4) If the problem was on the control side (relay, zone valve etc) then the Evotouch display itself would show a temperature of 50 or over and yet the zone valve would still be open. And the domoticz log would show the temperature going over 50, and continuing to increase to 62 in multiple steps showing that the over temperature situation was being measured but couldn't be controlled. Instead what I see is the temperature not being measured properly, and when an over 50 reading does belatedly arrive the control side shuts the zone valve instantly. I've seen no evidence in any of my testing that the zone valve is not under reliable control of the Evotouch. I've manually switched hot water on and off lots of times and the response of the relays is instant.

    So I'm satisfied that there is no problem on the control side and that the issue is on the measurement side.

    Quote Originally Posted by paulockenden View Post
    This is more for Simon.

    Looking through the Domoticz logs (remember I use an HGI80) it appears the controller repeats the current on or off command to the DHW BDR91 every 20 minutes.

    2016-11-02 23:49:53 Off
    2016-11-02 23:29:48 Off
    2016-11-02 23:09:45 Off
    2016-11-02 22:49:43 Off
    2016-11-02 22:29:42 Off
    2016-11-02 22:09:37 Off
    2016-11-02 21:49:36 Off
    2016-11-02 21:29:31 Off
    2016-11-02 21:09:29 Off
    2016-11-02 21:04:16 On
    2016-11-02 20:44:16 On
    2016-11-02 20:24:14 On
    2016-11-02 20:04:29 Off
    2016-11-02 19:44:28 Off
    2016-11-02 19:34:44 On
    2016-11-02 19:21:38 Off
    2016-11-02 19:01:34 Off
    2016-11-02 18:41:32 Off
    2016-11-02 18:21:28 Off
    2016-11-02 18:01:26 Off
    2016-11-02 17:41:22 Off
    2016-11-02 17:01:17 Off
    2016-11-02 16:41:14 Off

    Etc.
    Thanks for posting that - that's interesting to see that the heat demand is "refreshed" every 20 minutes to the relays, makes sense when I discovered that they will start flashing their red lost communication light after between 45 and 60 minutes of no communication with the Evotouch. So you'd have to loose three transmissions in a row for the BDR91 to go into an error state. Of course if you only lost one transmission that means the reaction would be delayed by 20 minutes, unless a modified heat demand was sent in the meantime. (which would typically be the case on the boiler or hot water relays whose duty cycle is modulated with demand - the hot water is either fully off or fully on)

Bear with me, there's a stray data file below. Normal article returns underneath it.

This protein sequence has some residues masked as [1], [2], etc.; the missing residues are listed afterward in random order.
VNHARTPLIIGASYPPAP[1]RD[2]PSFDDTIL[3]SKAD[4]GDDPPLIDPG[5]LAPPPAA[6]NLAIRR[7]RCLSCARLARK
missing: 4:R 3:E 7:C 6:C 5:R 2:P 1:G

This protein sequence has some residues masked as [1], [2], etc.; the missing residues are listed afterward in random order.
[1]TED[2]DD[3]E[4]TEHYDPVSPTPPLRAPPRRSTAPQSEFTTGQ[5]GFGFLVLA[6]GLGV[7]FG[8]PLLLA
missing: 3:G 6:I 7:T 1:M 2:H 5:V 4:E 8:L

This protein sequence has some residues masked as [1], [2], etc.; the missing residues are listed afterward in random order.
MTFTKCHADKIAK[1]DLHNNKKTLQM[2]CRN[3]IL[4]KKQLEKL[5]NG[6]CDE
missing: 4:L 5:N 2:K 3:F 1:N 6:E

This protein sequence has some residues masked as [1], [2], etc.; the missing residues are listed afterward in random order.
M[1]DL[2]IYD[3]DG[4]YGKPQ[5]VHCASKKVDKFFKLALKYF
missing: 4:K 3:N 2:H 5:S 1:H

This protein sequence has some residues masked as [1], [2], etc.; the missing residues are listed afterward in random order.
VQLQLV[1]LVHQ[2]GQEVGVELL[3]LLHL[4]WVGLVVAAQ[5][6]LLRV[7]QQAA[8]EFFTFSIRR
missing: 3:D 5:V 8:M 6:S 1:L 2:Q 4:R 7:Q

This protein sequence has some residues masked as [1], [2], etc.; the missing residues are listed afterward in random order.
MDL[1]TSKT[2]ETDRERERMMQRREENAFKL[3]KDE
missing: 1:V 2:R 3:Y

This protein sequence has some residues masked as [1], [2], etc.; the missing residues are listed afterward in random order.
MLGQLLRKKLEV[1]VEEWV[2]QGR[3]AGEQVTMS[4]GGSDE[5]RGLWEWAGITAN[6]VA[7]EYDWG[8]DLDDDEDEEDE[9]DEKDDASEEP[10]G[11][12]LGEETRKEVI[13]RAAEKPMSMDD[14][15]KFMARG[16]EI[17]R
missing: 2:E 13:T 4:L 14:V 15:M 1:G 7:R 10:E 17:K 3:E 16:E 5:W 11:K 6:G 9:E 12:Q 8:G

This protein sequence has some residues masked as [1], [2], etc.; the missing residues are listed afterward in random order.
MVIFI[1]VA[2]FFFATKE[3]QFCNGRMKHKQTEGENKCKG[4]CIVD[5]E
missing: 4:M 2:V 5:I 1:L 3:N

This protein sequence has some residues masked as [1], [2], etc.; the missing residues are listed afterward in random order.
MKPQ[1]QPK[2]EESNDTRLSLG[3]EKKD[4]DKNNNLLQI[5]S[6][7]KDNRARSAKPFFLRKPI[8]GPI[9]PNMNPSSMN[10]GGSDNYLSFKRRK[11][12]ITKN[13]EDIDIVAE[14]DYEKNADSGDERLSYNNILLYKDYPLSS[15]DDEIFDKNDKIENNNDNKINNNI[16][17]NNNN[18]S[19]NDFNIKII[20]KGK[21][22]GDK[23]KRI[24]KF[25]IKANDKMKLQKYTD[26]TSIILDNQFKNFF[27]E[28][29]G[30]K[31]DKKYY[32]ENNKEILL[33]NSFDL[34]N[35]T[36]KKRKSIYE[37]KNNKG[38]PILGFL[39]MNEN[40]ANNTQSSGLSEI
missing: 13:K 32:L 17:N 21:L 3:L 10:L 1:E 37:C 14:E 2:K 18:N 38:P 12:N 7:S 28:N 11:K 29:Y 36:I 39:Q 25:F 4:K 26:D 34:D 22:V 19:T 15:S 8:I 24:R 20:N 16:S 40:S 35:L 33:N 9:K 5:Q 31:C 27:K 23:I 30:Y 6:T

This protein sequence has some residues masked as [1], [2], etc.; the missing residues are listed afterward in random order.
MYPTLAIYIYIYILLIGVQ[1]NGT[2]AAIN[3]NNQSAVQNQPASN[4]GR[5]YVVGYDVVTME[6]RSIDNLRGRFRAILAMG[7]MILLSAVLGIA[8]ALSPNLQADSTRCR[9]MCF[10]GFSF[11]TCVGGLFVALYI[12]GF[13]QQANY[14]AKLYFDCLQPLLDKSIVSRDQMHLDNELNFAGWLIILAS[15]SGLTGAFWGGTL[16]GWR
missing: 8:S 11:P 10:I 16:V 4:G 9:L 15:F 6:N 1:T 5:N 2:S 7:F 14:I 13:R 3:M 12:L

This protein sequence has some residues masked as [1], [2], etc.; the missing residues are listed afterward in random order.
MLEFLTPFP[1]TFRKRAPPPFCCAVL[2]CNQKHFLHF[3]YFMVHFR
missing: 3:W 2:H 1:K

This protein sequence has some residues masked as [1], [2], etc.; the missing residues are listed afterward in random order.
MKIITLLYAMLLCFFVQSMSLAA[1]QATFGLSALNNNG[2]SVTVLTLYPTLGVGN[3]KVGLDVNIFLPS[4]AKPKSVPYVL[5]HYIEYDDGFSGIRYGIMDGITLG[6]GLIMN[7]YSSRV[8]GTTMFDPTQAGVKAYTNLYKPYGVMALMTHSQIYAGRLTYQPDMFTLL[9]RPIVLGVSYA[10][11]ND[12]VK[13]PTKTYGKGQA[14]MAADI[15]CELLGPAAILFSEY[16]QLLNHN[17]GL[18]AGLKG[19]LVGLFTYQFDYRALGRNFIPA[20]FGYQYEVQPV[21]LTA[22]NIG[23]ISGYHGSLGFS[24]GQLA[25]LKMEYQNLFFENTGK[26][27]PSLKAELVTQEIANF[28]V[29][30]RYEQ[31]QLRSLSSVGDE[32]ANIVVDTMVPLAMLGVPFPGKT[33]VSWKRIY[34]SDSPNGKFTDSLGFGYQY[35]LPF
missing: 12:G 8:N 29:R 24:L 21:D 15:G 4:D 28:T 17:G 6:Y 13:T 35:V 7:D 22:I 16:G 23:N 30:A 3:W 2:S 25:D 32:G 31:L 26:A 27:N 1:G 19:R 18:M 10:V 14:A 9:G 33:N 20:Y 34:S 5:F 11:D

I see where you're going with the 20 minute figure but as above I don't think the issue is on the control side. I also notice two things from your log - one is that when a change occurs the 20 minute refreshes re-time themselves to count from the last transmission. So the refresh time relative to the hour changes every time an immediate change is sent. The other thing I notice is your log sample above shows a lost refresh - there should be one at about 2016-11-02 17:21:17 ? It's the only one that seems to be missing in that log snippet.

    I presume when Domoticz is used with the HGI80 that every event received is logged immediately with the time that it was received rather than being polled like the web API scripts ? And it appears that even if two identical readings are received they will be independently logged ? If so, are you able to provide a log snippet like the above of your hot water temperature sensor readings so we can see how frequently and in response to what they get sent ?

    If you could grab a section from say an hour before your hot water is scheduled to come on in the morning, through the heat up phase and until there has been some hot water use that would be extremely useful, so we can try to work out when and why the sensor sends updates. Also let us know what your hot water temperature and differential is set to.
    Last edited by DBMandrake; 3rd November 2016 at 10:21 AM.

  9. #59
    Automated Home Legend
    Join Date
    Sep 2014
    Location
    Scotland
    Posts
    1,844

    Default

    I might have some good news to report in a few days. Fingers crossed.

    I've been in touch with Richard at theEvohomeshop directly (since I bought all my Evohome hardware through him) and he made a number of suggestions of things for me to try which I am testing one at a time to see if I can narrow down the cause.